What is it that crises of legitimacy share?  What they all share is a lack of trust.  The refusal to work with companies from nations that disapprove of one’s behavior is a lack of trust that companies will do good work for the money that they are paid but need to also represent people who support the places they work in.  We see this lack of trust when states like California try to ban official business in Iowa or other states for political reasons.  When we try to enact Thai democracy in a nation by actively working for the overthrow of elected governments we dislike, we lack trust that the people will vote correctly, and so their bad decisions need to be voided throughout some sort of coup.  What military governments regularly do in Thailand is what contemporary Democrats wish to do in the United States, even if they lack the requisite self-awareness to realize the threat that this poses to a respect for free and fair elections at all.  It is no threat to legitimacy to disagree with political decisions and to work to revise them by winning elections and nominating better judges and enacting better policies, but it is a threat to try to delegitimize a political process simply because one does not like the outcome, especially since the well-functioning of institutions requires that processes be respected whether or not one likes the outcomes.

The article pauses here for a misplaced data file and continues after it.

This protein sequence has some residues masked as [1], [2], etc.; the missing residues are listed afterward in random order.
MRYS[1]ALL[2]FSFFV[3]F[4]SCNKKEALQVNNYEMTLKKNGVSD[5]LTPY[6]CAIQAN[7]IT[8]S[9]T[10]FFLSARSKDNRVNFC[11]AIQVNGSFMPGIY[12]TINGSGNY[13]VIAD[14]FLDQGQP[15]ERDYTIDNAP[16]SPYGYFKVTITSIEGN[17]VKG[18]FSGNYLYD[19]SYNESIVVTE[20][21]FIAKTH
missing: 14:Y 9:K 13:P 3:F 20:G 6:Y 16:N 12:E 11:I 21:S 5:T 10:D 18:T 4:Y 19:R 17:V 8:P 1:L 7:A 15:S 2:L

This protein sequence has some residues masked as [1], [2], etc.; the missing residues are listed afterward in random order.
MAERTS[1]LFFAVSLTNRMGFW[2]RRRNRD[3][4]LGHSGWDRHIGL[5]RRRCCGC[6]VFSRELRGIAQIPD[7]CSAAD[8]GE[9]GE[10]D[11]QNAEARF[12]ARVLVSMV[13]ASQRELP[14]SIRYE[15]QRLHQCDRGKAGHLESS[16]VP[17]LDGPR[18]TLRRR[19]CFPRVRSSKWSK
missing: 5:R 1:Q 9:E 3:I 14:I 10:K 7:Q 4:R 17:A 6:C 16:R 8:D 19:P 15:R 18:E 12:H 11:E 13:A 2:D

And it is not like this is only a problem for national governments.  Around a decade ago or so I remember a kerfuffle that developed over a church deciding to reverse a decision to move their headquarters from Ohio to Texas, a decision that greatly riled those who had promoted such a decision and not realized that it would awaken a great deal of hostility to those who had been elites in the church culture for the past few decades.  Instead of accepting that in a close and contentious sort of decision that one may not have the mandate to make the sort of decision that one would wish, the response was to delegitimize the process of reversing a mistaken decision that had not received widespread consensus.  Such examples could be multiplied.  It is a difficult thing to trust in processes that lead to our own wishes and desires being thwarted, but our love of consent has to trump our desire that people would consent to what we want.  If this is no longer the case, then we have become a very dangerous sort of people who are not worthy of trust, the sort of people no one should trust in authority or to represent institutions, which only makes our situation all the more grave.

About nathanalbright

I'm a person with diverse interests who loves to read. If you want to know something about me, just ask.